The brand is facing an upcoming legal battle with MillerCoors
pabst blue ribbon
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Pabst Blue Ribbon: It’s more than just an iconic American beer; it’s also the poster child for a brand brought back from the brink by sheer consumer willpower – bottoming out with production under a million barrels in 2001, but shipping about 2.5 million barrels last year. And yet, now, Pabst may be facing another battle for survival – this time a legal one – against another beer giant: MillerCoors.

MillerCoors and Pabst Brewing are reportedly set to go to trial this November as part of an ongoing legal dispute. According to CNBC, at issue is a decades-old agreement where MillerCoors handles production on all of Pabst’s legacy beers—including the brand’s signature PBR. That agreement is apparently set to expire in 2020, and though it comes with options to renew, MillerCoors, which has been facing its own struggles in a declining beer market, wants out of the deal.

Pabst has a lot at stake with a renewal: Finding another brewery with millions of barrels worth of brewing capacity to contract with would be extremely difficult (or even impossible), and the other option, building their own brewery of that size, is neither easy nor cheap. If MillerCoors is able to terminate the agreement, Pabst Brewing would probably have to make some tough choices about its legacy brands—which also includes other well-known names like Old Milwaukee and Colt 45 –potentially leading to a dreaded PBR shortage.

Though declining to produce another company’s beer might seem like a cut-and-dry choice for MillerCoors, CNBC suggests that Pabst legal argument is that MillerCoors’s decision is anti-competitive. MillerCoors has reportedly said that the company may be shutting some breweries and won’t have the capacity to continue brewing Pabst’s brands, stating that the deal is “an arm's length agreement which allows the parties to look for their own best interest.” However, Pabst believes that the move may actually be a way to strong-arm its brands out of the market with the hope that PBR drinkers might opt for a MillerCoors product instead, an argument that a judge apparently saw as plausible during a hearing in April. “There is also evidence that MillerCoors may have also used information relating to the business effects on Pabst of terminating the Brewing Agreement, information which would be improper as it doesn't relate to a sufficient capacity determination,” the judge wrote according to CNBC.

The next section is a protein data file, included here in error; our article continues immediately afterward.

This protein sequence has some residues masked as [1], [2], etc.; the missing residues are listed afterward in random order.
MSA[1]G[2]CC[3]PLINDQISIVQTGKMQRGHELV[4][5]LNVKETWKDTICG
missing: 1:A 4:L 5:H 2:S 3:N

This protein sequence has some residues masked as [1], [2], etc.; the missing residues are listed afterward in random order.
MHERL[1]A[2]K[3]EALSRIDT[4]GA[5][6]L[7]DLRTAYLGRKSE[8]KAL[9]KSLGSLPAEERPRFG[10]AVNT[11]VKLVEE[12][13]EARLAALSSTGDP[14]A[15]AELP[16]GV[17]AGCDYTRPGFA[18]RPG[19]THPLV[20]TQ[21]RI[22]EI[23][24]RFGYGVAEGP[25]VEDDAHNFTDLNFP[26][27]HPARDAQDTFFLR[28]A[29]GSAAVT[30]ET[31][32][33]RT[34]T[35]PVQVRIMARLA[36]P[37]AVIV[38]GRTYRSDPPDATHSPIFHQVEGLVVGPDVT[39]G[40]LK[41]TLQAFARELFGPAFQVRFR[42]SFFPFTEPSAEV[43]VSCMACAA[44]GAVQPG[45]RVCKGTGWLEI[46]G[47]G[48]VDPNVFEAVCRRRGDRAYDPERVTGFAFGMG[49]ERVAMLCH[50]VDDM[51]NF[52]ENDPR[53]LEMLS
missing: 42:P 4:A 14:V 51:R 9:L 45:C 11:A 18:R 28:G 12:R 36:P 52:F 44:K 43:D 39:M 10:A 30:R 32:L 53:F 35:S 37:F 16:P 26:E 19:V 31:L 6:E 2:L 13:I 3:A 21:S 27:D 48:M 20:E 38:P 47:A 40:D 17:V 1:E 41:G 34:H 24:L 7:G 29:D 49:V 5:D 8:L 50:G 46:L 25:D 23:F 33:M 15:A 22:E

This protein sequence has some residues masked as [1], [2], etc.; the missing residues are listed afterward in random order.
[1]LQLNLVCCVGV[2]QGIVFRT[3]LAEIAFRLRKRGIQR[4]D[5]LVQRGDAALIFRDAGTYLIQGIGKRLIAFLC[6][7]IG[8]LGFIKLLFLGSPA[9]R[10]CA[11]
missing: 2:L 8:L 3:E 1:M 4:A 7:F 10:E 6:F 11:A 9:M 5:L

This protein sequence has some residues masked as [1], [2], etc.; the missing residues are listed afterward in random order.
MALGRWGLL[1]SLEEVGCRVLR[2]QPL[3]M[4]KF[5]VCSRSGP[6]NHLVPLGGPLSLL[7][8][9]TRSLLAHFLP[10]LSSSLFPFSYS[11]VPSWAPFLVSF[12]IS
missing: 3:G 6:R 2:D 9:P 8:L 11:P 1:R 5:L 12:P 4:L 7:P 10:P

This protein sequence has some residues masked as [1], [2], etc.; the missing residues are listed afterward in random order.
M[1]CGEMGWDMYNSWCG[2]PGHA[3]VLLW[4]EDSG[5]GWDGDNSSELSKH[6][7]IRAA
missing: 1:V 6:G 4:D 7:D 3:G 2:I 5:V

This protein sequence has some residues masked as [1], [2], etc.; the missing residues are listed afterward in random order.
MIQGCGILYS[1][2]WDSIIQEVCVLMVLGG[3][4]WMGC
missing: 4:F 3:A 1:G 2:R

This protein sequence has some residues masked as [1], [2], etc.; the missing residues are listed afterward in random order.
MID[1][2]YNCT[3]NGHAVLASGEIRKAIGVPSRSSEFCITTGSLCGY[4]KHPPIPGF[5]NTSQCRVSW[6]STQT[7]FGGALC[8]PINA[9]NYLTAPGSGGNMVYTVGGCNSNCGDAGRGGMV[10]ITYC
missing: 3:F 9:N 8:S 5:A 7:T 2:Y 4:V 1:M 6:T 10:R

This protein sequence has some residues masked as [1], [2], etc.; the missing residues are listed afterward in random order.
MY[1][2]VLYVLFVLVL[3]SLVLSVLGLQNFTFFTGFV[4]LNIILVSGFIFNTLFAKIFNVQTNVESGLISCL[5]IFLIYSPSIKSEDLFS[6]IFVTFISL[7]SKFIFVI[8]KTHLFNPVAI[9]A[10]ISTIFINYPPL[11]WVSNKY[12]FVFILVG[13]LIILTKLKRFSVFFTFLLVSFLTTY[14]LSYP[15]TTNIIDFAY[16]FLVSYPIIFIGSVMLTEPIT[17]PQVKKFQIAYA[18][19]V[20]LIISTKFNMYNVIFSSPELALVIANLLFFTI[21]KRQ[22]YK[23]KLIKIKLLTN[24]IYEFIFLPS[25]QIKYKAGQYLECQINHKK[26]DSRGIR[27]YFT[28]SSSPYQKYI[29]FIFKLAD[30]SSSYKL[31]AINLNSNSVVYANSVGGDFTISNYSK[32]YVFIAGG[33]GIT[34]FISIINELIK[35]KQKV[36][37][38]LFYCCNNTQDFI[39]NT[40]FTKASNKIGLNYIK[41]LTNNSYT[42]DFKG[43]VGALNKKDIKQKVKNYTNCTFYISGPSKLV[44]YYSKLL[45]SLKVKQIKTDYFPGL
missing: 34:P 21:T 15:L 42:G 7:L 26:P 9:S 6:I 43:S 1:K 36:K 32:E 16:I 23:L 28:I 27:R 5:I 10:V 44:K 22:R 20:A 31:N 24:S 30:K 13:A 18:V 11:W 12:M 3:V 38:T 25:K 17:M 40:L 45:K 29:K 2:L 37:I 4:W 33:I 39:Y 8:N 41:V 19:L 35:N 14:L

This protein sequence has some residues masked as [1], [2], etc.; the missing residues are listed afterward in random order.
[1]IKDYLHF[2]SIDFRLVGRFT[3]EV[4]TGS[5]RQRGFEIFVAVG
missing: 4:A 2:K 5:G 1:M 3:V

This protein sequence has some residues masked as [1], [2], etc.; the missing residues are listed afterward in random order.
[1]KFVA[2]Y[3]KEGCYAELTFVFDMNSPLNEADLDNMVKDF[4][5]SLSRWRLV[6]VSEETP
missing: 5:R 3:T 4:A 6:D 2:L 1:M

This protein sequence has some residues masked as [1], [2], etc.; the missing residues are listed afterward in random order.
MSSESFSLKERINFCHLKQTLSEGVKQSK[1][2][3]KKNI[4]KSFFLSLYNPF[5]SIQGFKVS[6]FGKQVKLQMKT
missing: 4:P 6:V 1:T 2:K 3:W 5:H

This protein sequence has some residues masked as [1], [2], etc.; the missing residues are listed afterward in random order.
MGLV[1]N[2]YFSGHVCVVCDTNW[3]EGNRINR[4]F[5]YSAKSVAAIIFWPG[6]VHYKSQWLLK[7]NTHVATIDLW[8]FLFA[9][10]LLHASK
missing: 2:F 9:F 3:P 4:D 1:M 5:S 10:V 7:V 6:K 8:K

Regardless, it’s definitely not yet time to start stockpiling PBR yet… Pabst Blue Ribbon is not the kind of beer that will age well until 2020. But for Pabst diehards, it’s probably worth keeping an eye on how this story develops. If there’s a PBR can-like silver-lining to this story, it’s that Pabst has survived before; there’s no reason to think it couldn’t persevere again.

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